Levine’s scholarship on Jesus’ parables featured in new children’s bookby Ann Marie Deer Owens Jul. 28, 2017, 12:03 PM
Listen to Amy-Jill Levine discuss her new book for the Divinity Library’s “Authorial Intentions” interview series.
Amy Jill Levine, a Vanderbilt New Testament scholar, is the co-author of a new children’s book that imaginatively retells three of Jesus’ parables from the perspective of a first-century Jewish audience.
Who Counts? 100 Sheep, 10 Coins, and 2 Sons (Westminster John Knox, 2017) was co-written by Levine, University Professor of New Testament and Jewish Studies, and Rabbi Sandy Eisenberg Sasso, best-selling children’s book author and Butler University faculty member.
The beautifully illustrated volume looks at three popular parables in Luke 15—the Lost Sheep, the Lost Coin, and the Prodigal Son. The pictures set the three parables in modern time using multicultural, multiracial figures.
“I was lamenting to Sandy about the lack of thought-provoking children’s books on parables,” said Levine, who wrote Short Stories by Jesus: The Enigmatic Parables of a Controversial Rabbi (HarperOne, 2014). “Children like to think, they like to be challenged. We decided the best approach would be to use our historical knowledge to explore what first-century Jews would have heard when listening to the parables, and we found that the messages are timeless.”
Levine, who is also the Mary Jane Werthan Professor of Jewish Studies, explained that by the time the parables are written in the Gospels, they have already been through at least one round of interpretation. “Jesus told the parables, likely using different words with each iteration, just as storytellers do today,” she said. “Someone had to translate Jesus’ stories from Aramaic into Greek and set them in a particular place in the Gospel. In some cases, Jesus’ followers added interpretations to the parables, which is what all good readers of stories do.”
Levine said that she and Sasso are taking a step back in time—before the parables entered the written texts of the Gospels—to try to hear the stories as told by a Jewish man to other Jews.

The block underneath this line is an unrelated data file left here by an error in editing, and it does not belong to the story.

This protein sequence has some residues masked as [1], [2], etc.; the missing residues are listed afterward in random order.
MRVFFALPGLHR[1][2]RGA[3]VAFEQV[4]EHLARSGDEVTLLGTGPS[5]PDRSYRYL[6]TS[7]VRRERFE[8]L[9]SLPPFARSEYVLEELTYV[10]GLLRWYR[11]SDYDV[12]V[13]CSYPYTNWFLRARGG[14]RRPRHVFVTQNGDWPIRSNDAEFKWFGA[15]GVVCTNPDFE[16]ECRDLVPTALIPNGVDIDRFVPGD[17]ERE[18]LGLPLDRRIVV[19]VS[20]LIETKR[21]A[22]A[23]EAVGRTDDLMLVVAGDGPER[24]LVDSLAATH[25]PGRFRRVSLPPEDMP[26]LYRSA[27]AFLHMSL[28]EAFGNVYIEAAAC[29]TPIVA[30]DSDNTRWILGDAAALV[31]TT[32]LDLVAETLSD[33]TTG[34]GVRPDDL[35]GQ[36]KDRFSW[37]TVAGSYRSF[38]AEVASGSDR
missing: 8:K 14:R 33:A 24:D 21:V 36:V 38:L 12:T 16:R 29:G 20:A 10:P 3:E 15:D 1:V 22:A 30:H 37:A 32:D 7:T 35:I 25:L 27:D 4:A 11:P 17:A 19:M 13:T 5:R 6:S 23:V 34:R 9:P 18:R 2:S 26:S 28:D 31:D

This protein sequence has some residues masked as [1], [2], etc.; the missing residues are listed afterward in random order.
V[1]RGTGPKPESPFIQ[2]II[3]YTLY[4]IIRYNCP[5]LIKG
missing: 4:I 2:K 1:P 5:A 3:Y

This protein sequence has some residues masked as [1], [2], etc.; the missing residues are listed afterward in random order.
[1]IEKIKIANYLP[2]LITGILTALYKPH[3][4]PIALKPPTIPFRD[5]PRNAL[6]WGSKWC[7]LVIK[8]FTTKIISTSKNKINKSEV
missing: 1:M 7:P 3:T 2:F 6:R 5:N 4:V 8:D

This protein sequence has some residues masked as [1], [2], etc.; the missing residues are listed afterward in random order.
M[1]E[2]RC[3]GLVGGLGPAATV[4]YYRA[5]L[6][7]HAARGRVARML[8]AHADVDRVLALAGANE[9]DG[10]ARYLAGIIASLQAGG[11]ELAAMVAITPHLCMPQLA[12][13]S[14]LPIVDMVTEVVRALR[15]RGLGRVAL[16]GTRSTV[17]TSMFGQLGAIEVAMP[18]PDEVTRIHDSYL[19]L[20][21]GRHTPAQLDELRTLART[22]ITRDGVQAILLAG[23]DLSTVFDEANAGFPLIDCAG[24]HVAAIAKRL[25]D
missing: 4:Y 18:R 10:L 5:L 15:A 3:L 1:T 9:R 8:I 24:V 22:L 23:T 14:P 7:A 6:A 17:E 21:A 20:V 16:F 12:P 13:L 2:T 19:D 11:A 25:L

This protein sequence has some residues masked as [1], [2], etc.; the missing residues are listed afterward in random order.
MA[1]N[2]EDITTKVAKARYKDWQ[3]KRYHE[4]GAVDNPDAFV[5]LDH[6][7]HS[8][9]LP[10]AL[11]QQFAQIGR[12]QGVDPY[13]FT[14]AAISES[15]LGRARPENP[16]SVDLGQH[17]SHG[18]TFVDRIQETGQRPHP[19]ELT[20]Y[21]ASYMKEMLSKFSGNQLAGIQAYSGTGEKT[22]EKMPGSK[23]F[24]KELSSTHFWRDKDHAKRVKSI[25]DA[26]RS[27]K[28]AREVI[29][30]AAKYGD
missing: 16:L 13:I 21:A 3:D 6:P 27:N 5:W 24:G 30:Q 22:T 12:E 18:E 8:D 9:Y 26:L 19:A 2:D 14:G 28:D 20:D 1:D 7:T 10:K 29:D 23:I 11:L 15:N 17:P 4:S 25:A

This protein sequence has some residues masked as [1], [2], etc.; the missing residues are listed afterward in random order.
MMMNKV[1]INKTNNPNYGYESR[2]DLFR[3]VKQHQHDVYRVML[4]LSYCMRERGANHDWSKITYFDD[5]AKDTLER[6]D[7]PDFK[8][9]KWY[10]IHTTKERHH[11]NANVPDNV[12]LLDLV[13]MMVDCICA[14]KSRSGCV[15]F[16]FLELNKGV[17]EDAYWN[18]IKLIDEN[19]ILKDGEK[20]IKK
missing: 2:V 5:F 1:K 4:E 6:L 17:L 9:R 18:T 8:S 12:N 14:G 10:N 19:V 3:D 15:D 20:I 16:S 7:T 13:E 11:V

“We are not calling into question any Christian belief or doctrine,” Levine said. “We are just trying to add one more layer to the profundity of Jesus by show that the parables are even more challenging and provocative than most people realize.”
Levine, whose numerous books about the New Testament and early Christianity include The Jewish Annotated New Testament (co-edited with Marc Brettler and published by Oxford University Press), said that writing a children’s book presents new challenges from her usual scholarship.
“I had a sense, having written a parables book for adults, of what I wanted to say,” Levine said. “However, Sandy, as a longtime children’s book author, was much better at knowing the right words and sentence length to use with young readers,” Levine said.
With the Parable of the Prodigal Son, the illustration depicts a happy father putting his arm around his oldest son, who looks extremely angry. “The eldest son is really upset because he was not invited to the party celebrating the return of the younger son,” Levine said. “Parents and teachers can ask children why they think the oldest son was upset and if they’ve ever felt that way.” A note at the back to adult readers offers other suggestions on how to read the parables, including questions to ask children to help them engage the stories.
Publisher Westminster/John Knox has already moved the volume into a second printing, based on its initial popularity. A second volume on the Parable of the Mustard Seed is now with the illustrator, and the press has asked Levine and Sasso to do two more volumes.
Levine and Sasso are confident that young readers are up to the challenge of reading the parables. “Children truly enjoy stories that invite them to ask questions and offer their valued opinions on the meaning,” Levine said. “The parables are timeless in that they continue to spark questions that are simple yet extraordinarily profound.” Adults too, she suggests, can also appreciate the challenge as well as the humor of the parables.